This prompted Deadspin's Dan McQuade to reach out to two Philadelphia physicists to get their thoughts on the shot.
"It went in because Leonard put an unusually high trajectory on the ball to get over (Joel) Embiid's outstretched arm," said Dr. Michael Vogeley, the associate department head for graduate studies at Drexel University's physics department. "Usually, a front-rim shot clanks off or skips over. Here it bounces almost straight up.
"The horizontal momentum toward the rim is almost exactly canceled by the effect of angular momentum of backspin when it hits the rim. There's just enough momentum toward the rim center that, after three more bounces, it settles in."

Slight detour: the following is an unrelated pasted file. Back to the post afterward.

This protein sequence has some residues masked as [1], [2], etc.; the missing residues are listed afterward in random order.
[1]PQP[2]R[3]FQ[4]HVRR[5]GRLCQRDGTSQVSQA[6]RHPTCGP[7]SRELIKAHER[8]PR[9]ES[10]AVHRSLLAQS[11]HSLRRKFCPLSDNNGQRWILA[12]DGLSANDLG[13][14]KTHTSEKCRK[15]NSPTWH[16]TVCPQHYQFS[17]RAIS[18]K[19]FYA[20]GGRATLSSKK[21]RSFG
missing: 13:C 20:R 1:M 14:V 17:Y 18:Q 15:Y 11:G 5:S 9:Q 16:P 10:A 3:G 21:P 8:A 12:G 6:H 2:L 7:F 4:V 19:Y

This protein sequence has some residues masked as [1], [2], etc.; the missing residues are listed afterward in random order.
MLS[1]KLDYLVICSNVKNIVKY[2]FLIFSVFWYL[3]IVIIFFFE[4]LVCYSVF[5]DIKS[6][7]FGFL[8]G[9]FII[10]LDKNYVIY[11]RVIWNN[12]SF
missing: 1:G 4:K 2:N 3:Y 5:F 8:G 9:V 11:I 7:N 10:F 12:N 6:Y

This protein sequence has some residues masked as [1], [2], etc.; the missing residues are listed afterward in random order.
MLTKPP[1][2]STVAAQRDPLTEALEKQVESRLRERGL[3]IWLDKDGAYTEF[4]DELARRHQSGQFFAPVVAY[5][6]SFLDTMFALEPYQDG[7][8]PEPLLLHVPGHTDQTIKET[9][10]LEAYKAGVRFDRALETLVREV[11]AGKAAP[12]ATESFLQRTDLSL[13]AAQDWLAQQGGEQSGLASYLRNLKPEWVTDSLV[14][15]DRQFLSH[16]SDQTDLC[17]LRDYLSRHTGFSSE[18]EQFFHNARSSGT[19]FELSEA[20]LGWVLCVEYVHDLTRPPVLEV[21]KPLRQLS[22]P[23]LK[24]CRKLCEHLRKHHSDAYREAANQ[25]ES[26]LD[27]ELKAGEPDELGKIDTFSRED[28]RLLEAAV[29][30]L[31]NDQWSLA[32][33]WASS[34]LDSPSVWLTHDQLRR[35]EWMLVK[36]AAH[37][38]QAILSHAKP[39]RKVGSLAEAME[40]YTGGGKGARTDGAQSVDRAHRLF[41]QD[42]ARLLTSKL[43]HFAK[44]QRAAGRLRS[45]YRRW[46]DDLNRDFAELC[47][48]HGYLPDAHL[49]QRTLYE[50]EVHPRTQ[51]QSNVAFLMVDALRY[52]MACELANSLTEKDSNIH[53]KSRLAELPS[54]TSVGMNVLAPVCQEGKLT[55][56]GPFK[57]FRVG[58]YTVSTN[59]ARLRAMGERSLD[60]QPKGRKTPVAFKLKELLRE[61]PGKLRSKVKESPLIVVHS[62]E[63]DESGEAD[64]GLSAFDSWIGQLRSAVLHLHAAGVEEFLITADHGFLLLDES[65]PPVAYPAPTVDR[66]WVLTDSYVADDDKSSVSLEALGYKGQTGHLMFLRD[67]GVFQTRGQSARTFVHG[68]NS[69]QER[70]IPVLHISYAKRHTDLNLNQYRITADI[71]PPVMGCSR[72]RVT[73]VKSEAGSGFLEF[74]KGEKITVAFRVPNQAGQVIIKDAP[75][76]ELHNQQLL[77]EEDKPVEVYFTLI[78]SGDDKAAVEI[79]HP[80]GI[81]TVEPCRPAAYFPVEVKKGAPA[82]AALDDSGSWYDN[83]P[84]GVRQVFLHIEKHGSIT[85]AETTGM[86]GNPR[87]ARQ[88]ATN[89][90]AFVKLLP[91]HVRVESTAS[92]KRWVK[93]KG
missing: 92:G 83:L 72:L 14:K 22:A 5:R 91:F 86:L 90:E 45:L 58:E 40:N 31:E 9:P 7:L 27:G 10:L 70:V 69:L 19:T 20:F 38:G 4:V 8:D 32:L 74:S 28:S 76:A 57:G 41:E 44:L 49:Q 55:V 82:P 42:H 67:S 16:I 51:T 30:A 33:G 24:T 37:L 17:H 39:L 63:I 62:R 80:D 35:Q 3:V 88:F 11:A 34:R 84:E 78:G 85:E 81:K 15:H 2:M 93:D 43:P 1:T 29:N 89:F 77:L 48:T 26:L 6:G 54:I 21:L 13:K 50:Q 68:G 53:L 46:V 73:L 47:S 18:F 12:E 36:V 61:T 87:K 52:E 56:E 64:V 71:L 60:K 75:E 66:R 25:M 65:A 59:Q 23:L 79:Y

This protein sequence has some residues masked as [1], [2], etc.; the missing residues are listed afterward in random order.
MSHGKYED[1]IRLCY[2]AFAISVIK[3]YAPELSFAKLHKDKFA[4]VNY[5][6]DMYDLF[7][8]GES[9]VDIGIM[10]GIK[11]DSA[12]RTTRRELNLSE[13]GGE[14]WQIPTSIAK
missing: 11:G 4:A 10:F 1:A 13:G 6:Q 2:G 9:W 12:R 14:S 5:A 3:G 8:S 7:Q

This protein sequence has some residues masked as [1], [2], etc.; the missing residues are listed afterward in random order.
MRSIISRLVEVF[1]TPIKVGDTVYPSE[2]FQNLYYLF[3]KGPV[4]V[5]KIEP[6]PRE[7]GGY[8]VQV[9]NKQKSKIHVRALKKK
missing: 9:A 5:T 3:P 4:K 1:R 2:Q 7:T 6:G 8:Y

Bernd Surrow, the vice chair of Temple University's physics department, told McQuade it's "very likely" that the ball went in due to "an increased level of friction during a reflection of the ball since the ball was spinning."
So there you have it. Magnets had nothing to do with Leonard's shot going in.